Source: http://beesbeesbees.weebly.com/the-daughters-and-son-of-mary.html

I found this book refreshing: looking at spirituality, Christianity, from a female perspective. And a wonderful reminder in Lent that yes, I am enough!


Source: https://www.pinterest.com/explore/i-am-enough/

“Our Lady is not some magical being out there somewhere, like a fairy godmother. She’s not the statue in the parlor. She’s something inside of you. … You have to find a mother inside yourself. We all do. Even if we already have a mother, we still have to find this part of ourselves inside.” (Sue Monk Kidd)

“Hail Mary, full of grace. Our Lord is with you.” (From the “Hail Mary” prayer)

The Immaculate Heart of Mary

The Immaculate Heart of Mary. 2010 Stephen B. Whatley

Source: http://www.stephenbwhatley.com/1_the-immaculate-heart-of-mary-2010-30-x-24in-by-stephen-b-whatley-copy-jpg


“Milk and Honey”: loving yourself

I love that a book of poetry is a best seller.  I love that a book of poetry that is so empowering to women is a best seller.  Milk and Honey by Rupi Kaur is the best birthday gifts I got this year.  For a moment at my family birthday party it got a bit awkward because my two-year-old nephew kept flipping through the pages.  He liked that it had pictures and black pages (too funny!).  I’m grateful that no one else really tried to flip through it because sometimes there’s a time and a place for conversations about sexuality.


Source: https://www.amazon.ca/Milk-Honey-rupi-kaur/dp/1502784270

I quickly realized that Kaur’s collection was not a one-time read; I knew that I would need to read this a few times in order to let the honesty and the power of the words sink in.  I applaud Rupi Kaur for her bravery and honesty, yet I also understand her compulsion to write the collection, as written in her foreword:

my heart woke me crying last night

how can i help i begged

my heart said

write the book

This foreword set the tone for the entire collection.  It’s about revealing and healing from past hurt.  It’s about finding and regaining control and power over heart and body.  It is a journey of realization and surviving.  Mostly, it is about healing.


Source: http://femmagazine.com/2015/02/24/rupi-kaur-the-poetess-behind-milk-honey/

One of the things I loved most about this poetry collection is her overall positive message about being women.  Women are constantly being stripped of power and dignity through media and through patriarchal systems, yet she reminds her readers that women are strong and resilient:  “collectively, we’ve seen the worst of humankind and lived.  we have a piece of god in us… we are soft even when the roughness comes and breaks our skin–we live.  we fall and get up and keep living. we live through it all.  so every part of us is worth celebrating.” (From “Rupi Kaur: The Poetess Behind Milk & Honey” by Sabrina Estrella from “UCLA Feminist Magazine“)  I love that line, “every part of us is worth celebrating,” because it is one thing to say this/ write this, but is an entirely different to believe it and honour it.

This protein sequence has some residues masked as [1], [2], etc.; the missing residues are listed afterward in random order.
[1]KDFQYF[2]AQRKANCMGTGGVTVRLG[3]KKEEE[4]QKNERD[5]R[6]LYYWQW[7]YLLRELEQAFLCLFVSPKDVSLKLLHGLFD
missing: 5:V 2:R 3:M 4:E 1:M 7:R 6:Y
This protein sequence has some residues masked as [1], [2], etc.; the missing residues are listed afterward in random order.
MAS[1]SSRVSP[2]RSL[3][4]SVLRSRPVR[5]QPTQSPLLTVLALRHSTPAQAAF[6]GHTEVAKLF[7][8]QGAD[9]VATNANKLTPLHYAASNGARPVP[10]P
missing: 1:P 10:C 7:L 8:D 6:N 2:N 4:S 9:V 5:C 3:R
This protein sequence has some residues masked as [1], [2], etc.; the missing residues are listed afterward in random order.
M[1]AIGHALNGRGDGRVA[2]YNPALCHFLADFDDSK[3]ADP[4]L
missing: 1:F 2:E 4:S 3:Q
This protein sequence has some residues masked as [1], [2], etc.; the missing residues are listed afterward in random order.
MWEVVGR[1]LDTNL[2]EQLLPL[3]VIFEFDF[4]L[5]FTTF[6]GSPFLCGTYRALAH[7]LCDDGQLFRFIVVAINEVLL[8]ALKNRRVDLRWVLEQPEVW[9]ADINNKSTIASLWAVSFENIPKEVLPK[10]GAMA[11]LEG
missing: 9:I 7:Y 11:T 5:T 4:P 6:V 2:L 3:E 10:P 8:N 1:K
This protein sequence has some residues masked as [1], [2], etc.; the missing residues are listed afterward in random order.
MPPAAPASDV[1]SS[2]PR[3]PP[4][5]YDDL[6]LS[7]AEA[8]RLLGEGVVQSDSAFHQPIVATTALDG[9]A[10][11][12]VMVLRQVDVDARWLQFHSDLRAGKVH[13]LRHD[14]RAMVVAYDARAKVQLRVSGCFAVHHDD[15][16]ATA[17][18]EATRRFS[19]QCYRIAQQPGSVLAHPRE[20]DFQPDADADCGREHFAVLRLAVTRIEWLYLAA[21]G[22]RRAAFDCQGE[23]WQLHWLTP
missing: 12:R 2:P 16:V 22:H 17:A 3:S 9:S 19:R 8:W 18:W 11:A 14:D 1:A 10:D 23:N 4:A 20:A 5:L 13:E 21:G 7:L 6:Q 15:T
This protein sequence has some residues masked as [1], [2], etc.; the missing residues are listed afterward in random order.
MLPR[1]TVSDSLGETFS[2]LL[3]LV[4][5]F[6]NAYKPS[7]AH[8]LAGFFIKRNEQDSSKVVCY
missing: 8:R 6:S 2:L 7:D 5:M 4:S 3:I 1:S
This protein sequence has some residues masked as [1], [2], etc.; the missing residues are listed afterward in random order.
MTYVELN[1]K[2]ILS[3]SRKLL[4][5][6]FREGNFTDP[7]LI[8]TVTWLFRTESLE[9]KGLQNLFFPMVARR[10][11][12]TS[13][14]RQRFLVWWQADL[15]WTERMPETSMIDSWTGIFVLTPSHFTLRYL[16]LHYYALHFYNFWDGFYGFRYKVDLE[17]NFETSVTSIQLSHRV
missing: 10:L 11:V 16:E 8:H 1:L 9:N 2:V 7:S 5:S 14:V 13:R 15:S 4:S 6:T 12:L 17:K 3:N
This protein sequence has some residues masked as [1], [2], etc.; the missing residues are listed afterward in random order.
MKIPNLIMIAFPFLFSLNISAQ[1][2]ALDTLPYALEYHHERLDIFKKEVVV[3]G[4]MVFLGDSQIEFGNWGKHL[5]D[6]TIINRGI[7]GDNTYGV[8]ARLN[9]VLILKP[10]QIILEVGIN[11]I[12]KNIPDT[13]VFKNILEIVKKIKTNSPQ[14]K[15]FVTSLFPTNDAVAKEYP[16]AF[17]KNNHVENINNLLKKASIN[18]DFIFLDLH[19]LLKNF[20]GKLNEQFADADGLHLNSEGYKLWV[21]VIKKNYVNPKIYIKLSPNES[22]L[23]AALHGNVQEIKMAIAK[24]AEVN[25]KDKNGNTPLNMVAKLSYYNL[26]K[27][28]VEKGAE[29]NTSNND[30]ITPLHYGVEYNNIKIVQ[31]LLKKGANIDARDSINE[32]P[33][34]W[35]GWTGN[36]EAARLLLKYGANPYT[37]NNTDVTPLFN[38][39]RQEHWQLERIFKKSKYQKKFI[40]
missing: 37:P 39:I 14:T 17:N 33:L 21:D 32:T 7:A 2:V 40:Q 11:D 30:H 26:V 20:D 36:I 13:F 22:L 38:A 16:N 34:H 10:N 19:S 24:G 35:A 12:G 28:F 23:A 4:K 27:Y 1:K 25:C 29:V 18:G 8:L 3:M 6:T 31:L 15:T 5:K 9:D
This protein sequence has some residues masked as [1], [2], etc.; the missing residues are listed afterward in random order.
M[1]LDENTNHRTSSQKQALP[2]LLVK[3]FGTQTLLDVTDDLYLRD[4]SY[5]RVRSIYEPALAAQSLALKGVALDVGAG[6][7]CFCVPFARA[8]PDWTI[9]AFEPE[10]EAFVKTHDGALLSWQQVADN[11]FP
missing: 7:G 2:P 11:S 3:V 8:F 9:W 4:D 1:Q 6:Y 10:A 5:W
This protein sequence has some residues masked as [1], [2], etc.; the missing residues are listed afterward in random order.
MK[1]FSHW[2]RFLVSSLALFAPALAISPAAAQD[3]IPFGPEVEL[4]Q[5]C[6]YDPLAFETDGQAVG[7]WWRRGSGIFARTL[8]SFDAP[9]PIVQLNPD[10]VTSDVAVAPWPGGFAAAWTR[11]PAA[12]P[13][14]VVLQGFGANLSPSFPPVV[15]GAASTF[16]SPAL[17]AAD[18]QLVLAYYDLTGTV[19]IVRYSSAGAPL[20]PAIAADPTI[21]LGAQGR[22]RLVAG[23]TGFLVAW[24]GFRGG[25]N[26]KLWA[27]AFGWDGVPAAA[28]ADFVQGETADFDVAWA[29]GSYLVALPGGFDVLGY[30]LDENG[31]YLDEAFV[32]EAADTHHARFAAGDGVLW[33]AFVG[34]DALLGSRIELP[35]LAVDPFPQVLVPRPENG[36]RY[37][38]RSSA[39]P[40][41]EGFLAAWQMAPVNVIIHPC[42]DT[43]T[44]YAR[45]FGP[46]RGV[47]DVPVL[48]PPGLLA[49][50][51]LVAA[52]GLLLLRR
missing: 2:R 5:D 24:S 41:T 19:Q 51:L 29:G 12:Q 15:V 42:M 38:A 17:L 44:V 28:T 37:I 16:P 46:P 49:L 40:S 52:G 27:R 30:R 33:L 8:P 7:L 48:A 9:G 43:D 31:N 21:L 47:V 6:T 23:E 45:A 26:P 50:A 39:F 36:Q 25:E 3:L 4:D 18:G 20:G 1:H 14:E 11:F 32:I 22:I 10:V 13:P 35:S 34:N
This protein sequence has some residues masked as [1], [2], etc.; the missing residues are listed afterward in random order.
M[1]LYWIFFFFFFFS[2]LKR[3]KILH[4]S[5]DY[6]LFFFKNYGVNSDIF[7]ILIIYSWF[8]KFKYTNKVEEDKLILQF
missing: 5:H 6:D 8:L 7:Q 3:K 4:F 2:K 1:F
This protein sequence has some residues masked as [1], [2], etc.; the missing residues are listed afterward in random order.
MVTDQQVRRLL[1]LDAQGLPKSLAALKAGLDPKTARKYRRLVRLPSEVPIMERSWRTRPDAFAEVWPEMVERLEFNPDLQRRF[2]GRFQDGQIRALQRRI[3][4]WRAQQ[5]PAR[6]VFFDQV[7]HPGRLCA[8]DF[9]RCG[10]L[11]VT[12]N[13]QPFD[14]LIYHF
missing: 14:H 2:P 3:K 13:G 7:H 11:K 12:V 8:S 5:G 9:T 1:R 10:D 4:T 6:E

Source: https://thebookwars.wordpress.com/2015/05/15/review-milk-and-honey-by-rupi-kaur/

Having just broken up with my boyfriend, I think that my sister, who gifted me this book, knew that I needed it.  I needed to see my relationship as a gift, as moments to treasure and moments to learn from.  I needed to feel confident in myself again, to love myself first.  I do see my past relationship as a gift, and I always did.  Yet now I needed a reminder that I am enough.  I needed to remember that I am beautiful the way I am.  I needed to remember that I am a whole person and I don’t need someone to complete me.  I can find a partner, yet if I can’t love myself I will never be truly happy.


Source: http://rebloggy.com/post/relationships-poetry-poem-living-relatable-milk-and-honey-rupi-kaur-woc-writers/138170724635

Ever since my grade 13 English class, I have known that poetry is powerful.  Poetry can heal.  I am so grateful for Rupi Kaur for writing Milk and Honey and the healing it has allowed me to find.

rupi kaur

Source: http://www.hercampus.com/school/cincinnati/book-changed-my-life

“if you were born with /  the weakness to fall / you were born with / the strength to rise” (Kaur, Pg 156)